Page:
From a security point of view, the EU is deeply disappointed about India not backing the sanctions against Russia and Iran. India claims adherence to the principle of non-interference. A statement that can be doubted not only due to India’s recent interference in Nepalese affairs. Vice versa, Delhi fails to see how Brussels could help in balancing sensitive relations with Pakistan and the elephant in the room, China.

One way to do so would be trilateral cooperation with ASEAN, since both partners share the interest of strengthening the Association and its much needed Asian counterbalance to China. EU-ASEAN cooperation on maritime security, cyber security, counterterrorism and connectivity provides a good basis to be built upon in trilateral cooperation.  

Trade is the remaining stronghold of EU-India relations. The EU is India's number one trading partner with trade increasing from 28.6 billion EUR to 72.5 billion EUR between 2003 and 2014. However, the EU’s share of India’s overall trade decreases as the country diversifies its trade. The 2007 negotiations for a comprehensive FTA stalled due to Indian concerns about opening its markets. Red tape remains a considerable problem for trade and investment with India. In the ‘Ease of Doing Business Index’ India ranks as 130, while some EU member states rank as high as position 3. With TPP concluded, China pursuing ‘One Belt One Road’ in India’s neighbourhood and Modi pushing for economic reforms, there is a good chance to resume EU-India trade negotiations if the drugs issue is meaningfully addressed. In negotiating with a developing country, the EU needs to be more forthcoming. At the same time, the EU has been criticized for dropping the human rights clause that is usually a standard element in its FTAs, criticism that is only to become louder as freedom of expression and freedom of religion are sharply declining since Modi took office. Given both the chances and obstacles, the EU and India individually need to consider how much they are willing to pay for a comprehensive FTA, a minimal FTA or no FTA at all.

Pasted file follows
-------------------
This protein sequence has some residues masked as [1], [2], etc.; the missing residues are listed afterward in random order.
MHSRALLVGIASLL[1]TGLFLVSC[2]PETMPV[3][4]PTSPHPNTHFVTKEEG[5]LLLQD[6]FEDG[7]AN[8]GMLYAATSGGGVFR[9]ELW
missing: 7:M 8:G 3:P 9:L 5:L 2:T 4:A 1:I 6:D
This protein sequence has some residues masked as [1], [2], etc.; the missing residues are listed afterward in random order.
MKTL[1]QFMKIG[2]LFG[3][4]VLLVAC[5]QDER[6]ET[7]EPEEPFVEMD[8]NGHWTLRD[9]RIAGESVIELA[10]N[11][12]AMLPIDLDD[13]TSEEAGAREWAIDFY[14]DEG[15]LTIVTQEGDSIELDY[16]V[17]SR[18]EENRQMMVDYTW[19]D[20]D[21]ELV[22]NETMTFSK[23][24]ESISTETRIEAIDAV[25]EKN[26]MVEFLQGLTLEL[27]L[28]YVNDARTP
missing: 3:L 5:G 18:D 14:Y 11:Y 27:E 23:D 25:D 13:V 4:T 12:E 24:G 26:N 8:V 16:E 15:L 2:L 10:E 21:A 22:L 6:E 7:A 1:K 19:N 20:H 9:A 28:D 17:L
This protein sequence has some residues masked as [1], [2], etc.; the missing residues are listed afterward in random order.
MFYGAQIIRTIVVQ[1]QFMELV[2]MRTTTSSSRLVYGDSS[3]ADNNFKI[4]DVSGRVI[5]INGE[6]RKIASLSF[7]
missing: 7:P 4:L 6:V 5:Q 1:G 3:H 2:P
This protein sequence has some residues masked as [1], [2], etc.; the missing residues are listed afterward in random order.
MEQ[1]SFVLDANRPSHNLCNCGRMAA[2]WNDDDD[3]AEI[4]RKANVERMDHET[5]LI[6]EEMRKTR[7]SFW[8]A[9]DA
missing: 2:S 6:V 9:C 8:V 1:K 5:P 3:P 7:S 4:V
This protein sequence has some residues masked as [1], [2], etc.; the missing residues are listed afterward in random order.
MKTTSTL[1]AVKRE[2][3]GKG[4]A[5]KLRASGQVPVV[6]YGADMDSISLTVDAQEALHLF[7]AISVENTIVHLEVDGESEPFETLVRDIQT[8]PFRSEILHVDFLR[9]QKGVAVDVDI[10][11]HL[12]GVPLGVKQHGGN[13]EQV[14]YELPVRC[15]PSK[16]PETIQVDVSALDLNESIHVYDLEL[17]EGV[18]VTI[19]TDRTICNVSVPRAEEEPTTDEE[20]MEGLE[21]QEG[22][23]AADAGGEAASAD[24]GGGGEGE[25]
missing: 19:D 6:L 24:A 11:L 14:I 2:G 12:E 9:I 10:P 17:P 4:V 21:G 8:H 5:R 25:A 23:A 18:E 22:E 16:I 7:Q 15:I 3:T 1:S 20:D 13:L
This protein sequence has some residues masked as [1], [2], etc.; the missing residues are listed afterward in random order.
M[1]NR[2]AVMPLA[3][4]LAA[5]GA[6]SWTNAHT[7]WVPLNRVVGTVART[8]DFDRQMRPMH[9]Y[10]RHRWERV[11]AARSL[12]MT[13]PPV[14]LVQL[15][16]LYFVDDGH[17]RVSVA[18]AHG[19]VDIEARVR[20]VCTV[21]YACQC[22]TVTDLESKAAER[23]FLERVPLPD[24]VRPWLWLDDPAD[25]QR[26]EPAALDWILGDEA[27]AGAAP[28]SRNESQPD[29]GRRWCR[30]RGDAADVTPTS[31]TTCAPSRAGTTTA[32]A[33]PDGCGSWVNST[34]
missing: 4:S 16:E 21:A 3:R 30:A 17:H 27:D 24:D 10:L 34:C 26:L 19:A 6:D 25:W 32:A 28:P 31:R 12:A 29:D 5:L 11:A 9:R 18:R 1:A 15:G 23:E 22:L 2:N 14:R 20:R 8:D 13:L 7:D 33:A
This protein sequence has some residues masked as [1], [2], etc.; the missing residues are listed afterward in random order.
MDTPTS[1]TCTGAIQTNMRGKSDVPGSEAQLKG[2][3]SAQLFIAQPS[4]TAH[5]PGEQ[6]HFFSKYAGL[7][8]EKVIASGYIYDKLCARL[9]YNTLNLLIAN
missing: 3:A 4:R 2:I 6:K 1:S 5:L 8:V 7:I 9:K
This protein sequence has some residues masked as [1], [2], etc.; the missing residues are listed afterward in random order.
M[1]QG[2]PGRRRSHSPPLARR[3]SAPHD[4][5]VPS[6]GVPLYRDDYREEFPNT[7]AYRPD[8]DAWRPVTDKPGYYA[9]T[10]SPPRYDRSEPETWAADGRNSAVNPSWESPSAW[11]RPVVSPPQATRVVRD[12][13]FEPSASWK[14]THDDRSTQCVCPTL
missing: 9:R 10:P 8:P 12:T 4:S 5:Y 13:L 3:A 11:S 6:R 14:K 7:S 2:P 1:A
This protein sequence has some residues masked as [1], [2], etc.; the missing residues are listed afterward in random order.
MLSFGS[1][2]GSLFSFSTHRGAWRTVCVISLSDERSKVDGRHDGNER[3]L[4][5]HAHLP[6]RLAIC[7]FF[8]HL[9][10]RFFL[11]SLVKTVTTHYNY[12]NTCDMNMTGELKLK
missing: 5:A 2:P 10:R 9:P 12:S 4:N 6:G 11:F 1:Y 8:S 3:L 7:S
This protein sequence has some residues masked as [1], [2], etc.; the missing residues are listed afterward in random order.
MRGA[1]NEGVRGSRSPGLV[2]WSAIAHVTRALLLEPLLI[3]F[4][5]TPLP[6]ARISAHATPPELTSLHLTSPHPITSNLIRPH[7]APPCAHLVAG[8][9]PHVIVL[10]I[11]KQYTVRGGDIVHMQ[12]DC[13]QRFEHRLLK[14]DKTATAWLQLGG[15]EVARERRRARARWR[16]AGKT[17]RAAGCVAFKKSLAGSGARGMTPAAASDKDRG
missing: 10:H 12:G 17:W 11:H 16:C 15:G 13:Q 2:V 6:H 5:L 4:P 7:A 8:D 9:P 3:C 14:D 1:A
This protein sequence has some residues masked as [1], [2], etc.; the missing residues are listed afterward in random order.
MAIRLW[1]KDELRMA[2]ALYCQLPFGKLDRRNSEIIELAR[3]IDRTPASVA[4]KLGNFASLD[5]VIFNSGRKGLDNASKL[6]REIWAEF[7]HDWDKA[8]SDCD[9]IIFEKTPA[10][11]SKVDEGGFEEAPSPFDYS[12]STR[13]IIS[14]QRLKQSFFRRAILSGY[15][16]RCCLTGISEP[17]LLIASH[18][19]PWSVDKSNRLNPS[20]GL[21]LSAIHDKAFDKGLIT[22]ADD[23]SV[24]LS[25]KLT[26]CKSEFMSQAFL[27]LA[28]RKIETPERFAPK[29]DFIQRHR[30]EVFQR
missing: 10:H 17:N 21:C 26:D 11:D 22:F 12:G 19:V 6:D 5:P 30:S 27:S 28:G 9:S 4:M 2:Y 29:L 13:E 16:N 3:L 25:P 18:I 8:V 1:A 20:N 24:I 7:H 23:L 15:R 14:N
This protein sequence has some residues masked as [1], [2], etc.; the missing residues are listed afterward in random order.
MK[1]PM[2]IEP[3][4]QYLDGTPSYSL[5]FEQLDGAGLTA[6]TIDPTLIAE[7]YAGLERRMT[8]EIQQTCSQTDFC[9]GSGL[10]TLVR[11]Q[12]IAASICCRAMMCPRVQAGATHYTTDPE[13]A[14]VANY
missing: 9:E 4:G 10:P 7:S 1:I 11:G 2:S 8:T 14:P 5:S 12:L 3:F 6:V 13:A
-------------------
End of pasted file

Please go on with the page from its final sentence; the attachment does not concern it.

Inextricably linked to trade are sustainability and climate change. On the eve of COP21, the two partners could hardly be further apart. India remains a fierce proponent of ‘Common But Differentiated Responsibilities’ and will continue to use coal, the most polluting energy source, on a large scale. The EU should therefore seek to support domestic initiatives like ‘Clean Ganges’ or ‘100 Smart Cities’, while ensuring socially inclusive outcomes.

The wishful thinking of 2004 was replaced with a sense of disappointment in the EU-India relationship. In many ways the apparent disconnect is emblematic for the changes the world has meanwhile undergone. The EU should not miss the historic opportunity to engage with an important player of the coming decades and to be seen as a partner of rising powers, rather than a status quo power engaged in protectionism. A summit in early 2016 will be essential to kick-start relations but it should be well prepared and each side should have realistic expectations of what the other can deliver.